Electromobility Throws Poland’s Automotive Sector into Turmoil


Most car manufacturers declare that they will be ready by 2035 for the obligation to introduce only zero-emission vehicles into circulation. However, the problem will lie with the manufacturers of parts and components, as most suppliers for car factories operating in Poland produce components exclusively for combustion cars. Many of them are not yet prepared to change their production profile for electric cars. This also applies to mechanical workshops, which are currently primarily focused on conventional motoring. Importers and distributors of spare parts must also prepare for these changes. “If we do not move forward, we will only have functions left, most of us in this market will not survive,” says Michał Tochowicz, CEO of Moto-Profil.

“The move away from combustion engines means that we, as parts distributors, need to change our strategy. We need to consider a new range. From what we hear, electric cars have about 25% of the parts that conventional cars currently have, so this is a huge change. Therefore, we need to some extent scale down our operations and think about how we can still make money from this “, says Michał Tochowicz to the Newseria Biznes agency.

According to EU regulations, from 2035, a 100% reduction in emissions from newly sold cars will apply throughout the European Union, which means that manufacturers will only be able to introduce new emission-free vehicles to the EU market – mainly electric or hydrogen, but also synthetic fuels.

The automotive industry has been preparing for the introduction of these regulations for a long time – most manufacturers already have a substantial portfolio of zero-emission vehicles, and many brands have announced their departure from combustion drives even earlier than the EU deadline. However, the problem will be the manufacturers of parts and components, as most companies operating in Poland, which are suppliers to car factories, produce components exclusively for combustion cars. This also necessitates training in the operation of electric cars.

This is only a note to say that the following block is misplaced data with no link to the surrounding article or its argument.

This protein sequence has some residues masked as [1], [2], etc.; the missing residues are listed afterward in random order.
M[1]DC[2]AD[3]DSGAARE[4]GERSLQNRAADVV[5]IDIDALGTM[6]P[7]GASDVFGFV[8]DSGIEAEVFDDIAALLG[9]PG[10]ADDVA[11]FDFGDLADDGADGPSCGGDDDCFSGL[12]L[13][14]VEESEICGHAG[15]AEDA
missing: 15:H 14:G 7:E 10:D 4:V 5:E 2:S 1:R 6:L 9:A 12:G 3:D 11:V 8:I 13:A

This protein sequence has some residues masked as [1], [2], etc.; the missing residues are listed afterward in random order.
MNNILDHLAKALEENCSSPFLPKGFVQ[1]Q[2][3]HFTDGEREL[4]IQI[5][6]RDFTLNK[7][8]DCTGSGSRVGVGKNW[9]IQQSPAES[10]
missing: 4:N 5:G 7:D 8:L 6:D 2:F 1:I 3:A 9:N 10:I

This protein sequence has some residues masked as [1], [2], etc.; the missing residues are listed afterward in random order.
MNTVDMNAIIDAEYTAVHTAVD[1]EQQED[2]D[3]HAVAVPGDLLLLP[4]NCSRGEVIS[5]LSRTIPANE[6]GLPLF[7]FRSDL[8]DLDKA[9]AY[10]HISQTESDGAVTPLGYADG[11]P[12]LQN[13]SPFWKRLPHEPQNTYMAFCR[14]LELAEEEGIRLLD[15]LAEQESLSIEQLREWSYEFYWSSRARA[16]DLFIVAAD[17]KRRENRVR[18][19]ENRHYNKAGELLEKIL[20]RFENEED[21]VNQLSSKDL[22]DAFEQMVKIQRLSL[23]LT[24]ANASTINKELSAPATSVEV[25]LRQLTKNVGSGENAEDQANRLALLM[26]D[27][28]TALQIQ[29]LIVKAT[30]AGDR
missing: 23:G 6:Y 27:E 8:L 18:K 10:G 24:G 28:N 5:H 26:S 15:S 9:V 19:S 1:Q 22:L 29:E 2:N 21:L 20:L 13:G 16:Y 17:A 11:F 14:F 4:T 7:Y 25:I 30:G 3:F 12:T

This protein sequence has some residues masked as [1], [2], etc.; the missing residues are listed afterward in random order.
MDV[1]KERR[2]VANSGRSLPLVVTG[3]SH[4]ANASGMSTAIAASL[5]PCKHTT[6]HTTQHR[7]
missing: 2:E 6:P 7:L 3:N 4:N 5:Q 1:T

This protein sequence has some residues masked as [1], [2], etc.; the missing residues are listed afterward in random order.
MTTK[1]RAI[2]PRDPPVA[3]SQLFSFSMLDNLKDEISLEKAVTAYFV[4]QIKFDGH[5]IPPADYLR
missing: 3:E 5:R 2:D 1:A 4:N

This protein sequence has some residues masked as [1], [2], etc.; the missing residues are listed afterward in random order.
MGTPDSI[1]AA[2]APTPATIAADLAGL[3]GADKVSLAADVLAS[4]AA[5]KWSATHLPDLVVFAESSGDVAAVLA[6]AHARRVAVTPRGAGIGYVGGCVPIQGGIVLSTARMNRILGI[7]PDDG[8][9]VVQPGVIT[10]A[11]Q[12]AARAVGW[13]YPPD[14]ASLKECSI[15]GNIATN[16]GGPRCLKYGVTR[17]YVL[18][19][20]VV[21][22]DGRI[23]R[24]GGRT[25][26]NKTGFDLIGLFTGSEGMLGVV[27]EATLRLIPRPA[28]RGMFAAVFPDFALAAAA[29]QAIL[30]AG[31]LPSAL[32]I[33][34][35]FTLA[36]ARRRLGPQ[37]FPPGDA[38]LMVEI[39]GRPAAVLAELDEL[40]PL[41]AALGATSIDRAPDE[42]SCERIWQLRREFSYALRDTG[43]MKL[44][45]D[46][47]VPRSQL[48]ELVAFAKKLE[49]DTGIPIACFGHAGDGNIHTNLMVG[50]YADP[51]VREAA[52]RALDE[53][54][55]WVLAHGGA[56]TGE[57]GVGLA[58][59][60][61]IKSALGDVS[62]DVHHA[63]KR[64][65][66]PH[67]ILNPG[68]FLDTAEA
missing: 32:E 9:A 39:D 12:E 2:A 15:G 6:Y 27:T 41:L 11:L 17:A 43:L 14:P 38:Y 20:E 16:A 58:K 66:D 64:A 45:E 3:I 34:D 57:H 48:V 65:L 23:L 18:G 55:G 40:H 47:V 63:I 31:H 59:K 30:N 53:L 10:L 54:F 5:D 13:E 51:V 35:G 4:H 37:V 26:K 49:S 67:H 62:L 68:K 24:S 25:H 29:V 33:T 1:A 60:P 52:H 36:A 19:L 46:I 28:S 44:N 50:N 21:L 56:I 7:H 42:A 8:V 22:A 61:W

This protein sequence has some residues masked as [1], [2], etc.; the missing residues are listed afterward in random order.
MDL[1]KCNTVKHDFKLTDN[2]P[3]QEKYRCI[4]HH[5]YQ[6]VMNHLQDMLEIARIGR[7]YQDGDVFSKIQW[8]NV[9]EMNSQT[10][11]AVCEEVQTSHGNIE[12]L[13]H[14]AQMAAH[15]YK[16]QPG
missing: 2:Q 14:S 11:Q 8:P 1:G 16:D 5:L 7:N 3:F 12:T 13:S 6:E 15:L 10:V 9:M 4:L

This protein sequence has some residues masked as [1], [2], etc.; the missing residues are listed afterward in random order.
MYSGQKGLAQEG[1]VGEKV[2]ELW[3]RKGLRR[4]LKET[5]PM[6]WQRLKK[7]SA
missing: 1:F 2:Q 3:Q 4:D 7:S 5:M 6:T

“If we do not move forward, we will only have functions left, most of us in this market will not survive, which means changing brake pads or oil. On the other hand, this change is also a great opportunity to do business. Investments in workshop equipment, diagnostics, training will certainly be needed,” says the CEO of Moto-Profil, a distributor of automotive parts and accessories, a supplier to wholesalers, shops and car workshops.

According to this year’s Exact Systems survey (“Motobarometer 2023”) in Poland, 55% of automotive plant representatives believe that in 2033-2034 electric cars (excluding hybrids and plug-in hybrids) will already account for at least half of the total sales of new cars. A gradual departure from combustion engines seems inevitable, although many industry representatives still doubt that this will happen as early as 2035. Especially considering the fact that in Poland in the first half of this year, BEVs accounted for only 3.6% of all newly registered cars.

“There are many concerns about what will happen next, because we still do not know the detailed regulations. We keep getting some information, but it is not fully certain,” says Michał Tochowicz. “We absolutely need support, and we are talking about both legislation in Poland and European legislation. We also need people who understand motoring and this business, not only from the manufacturer’s perspective but also the aftermarket. COVID-19, which slowed down car production, clearly showed that we – as the aftermarket – are very important in maintaining mobility. It made this market a star for a moment, allowing manufacturers to stay afloat to some extent. Unfortunately, this is now forgotten, so we need support. We realize that we are at a critical moment, but we currently need this support very much and I think that if we get it, we will use it brilliantly, providing work for a large number of people and paying high taxes.”